The Harbord Room
The Harbord Room, 89 Harbord Street, was recently voted the third best new restaurant in Canada by Enroute Magazine (and #2 in Toronto by this site). Toronto critics have raved and relished and the word on the street is this is the place to see and be seen. Not a difficult feat when there is all of 18 seats in the room. It is tiny and if you get stuck in the front, it is damn cold. A curtain hangs where a double door should. A faux fireplace filled with candles stands in place of the real deal - an alternative that has always bugged me.
There is a fine line between the good and the great in the restaurant business and The Harbord Room is teetering. The service is efficient yet dull. The Canadian inspired dishes are a nice homage to our culture but fail to extract any big excitement. I settle on the cod fritters ($11) to start and they are good, really good, but not excellent. They are salty and slightly over fried. Propped beside a wonderfully light celery root and fennel remoulade, the dressing is creamy and has the right touch of citrus but it sneaks under the fritters making their bottoms mushy.
An Applewood smoked Cheddar grilled cheese ($11) is darling. The wild honey for dipping has the right sweetness for the sharpness of the Cheddar. The flavours are balanced. It is served with an unnecessary watercress salad. Clearly a starter, so why the side salad? I'd rather see a little bigger sandwich with less bread and more cheese.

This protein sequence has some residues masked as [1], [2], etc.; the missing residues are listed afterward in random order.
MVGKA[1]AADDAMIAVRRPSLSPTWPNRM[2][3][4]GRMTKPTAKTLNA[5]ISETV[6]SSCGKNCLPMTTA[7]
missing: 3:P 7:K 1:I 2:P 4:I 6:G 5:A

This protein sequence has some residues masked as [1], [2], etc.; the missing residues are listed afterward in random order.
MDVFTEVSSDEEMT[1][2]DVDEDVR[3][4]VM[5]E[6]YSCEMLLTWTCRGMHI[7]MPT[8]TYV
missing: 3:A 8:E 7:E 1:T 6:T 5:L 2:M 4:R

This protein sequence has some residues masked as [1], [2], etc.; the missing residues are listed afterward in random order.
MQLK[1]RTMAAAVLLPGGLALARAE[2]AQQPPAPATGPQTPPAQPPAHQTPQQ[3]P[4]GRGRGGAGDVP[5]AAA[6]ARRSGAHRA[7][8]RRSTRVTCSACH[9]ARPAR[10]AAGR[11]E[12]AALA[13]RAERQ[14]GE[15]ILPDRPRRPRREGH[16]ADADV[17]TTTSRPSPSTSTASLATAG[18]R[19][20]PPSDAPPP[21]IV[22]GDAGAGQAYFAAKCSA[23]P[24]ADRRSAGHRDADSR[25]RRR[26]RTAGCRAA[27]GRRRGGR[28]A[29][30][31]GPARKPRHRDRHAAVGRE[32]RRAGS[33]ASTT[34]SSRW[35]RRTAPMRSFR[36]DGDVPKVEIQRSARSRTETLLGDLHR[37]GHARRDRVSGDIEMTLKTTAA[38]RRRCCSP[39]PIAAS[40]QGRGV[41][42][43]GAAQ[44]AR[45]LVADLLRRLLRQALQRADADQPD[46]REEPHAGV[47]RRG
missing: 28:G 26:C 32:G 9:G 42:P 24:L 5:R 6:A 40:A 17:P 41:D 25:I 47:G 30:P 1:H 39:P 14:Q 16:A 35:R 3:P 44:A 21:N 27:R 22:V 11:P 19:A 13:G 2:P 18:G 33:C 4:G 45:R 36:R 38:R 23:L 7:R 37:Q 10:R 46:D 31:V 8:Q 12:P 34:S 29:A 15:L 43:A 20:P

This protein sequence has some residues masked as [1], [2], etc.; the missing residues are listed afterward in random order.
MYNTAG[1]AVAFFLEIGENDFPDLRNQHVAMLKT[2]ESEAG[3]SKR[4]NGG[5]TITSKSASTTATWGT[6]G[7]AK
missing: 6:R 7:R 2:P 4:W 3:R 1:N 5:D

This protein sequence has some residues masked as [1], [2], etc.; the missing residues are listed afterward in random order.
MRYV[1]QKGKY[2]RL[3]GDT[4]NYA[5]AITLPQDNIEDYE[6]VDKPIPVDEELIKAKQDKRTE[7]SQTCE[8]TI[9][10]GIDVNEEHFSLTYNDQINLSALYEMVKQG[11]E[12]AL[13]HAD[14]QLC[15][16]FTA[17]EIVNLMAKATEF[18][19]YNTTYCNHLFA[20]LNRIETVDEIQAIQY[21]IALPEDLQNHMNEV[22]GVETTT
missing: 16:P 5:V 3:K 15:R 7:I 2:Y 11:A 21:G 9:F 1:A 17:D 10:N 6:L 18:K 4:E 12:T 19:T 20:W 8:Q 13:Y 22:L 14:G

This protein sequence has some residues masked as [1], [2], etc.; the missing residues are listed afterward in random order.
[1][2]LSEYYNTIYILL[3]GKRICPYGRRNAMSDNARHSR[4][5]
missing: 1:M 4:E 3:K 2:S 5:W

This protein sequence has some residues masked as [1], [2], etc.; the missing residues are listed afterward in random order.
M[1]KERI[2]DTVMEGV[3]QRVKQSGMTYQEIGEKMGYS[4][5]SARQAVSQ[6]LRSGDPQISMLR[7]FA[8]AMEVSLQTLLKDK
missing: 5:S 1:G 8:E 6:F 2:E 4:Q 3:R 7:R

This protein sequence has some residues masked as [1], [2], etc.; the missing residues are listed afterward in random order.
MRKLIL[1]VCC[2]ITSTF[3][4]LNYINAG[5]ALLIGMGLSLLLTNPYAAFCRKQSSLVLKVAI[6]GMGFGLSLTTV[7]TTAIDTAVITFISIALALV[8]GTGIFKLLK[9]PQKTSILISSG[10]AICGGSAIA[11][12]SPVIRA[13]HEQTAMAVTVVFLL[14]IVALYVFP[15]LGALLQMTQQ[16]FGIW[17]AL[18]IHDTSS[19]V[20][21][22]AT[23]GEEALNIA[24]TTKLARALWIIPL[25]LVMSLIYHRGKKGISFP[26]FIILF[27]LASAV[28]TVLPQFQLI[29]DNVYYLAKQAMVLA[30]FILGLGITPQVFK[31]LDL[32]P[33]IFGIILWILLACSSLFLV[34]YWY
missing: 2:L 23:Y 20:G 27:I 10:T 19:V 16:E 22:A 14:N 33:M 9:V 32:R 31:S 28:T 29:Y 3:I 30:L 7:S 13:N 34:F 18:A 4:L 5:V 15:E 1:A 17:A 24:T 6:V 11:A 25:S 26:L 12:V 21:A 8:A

Flat iron steak frites ($21) are in one word: salty. Between this dish and the fritters (and maybe I'll admit to having some wine), I woke up the next day so dehydrated that my skin was dry. The steak was slightly overdone to medium and its taste so strong that it had liver undertones. Kind of yucky, but I didn't hate it. A flank would've been the wiser choice.
Noticing a housemade catsup on their late night menu, I requested some for my frites. Nope. A big old bottle of Heinz arrives. I guess they didn't make it that day.
The fresh Pappardelle with beef cheeks, squash, winter greens, toasted sour crumbs and Queso Seco ($29) tip the scale to the fantastic side. The pasta was perfectly cooked. The meat reminded me of the Sunday sauce we had growing up that would simmer on the stove for hours. That was pork but I much prefer the cheek. The crumbs were a clever addition and it is always refreshing to see something other than Parmigiano offered with pasta.
The lightly smoked B.C organic salmon ($25) was a hit with two of my dinner dates. I liked the crustiness on top but could not taste the smoke. I guess they bring a whole new meaning to "lightly". With the bacon, Yukon golds, heirloom beets, apple pancake, horseradish, shallot vinaigrette, it was a bit of a circus.
For dessert, a trio of pot de creme ($9). One is caramel with crunchy bits that taste like a Skor bar - it is the winner. The other has an unidentifiable taste with berries on top - boring. The third one is a blood orange creme - it had a faint taste of turkey or the smell of simmering giblets. I know that this is a truly bizarre statement but it is the truth.
Almost as bizarre as the recognition this place has been given.
Writing and photos by guest contributor Rita Ricchio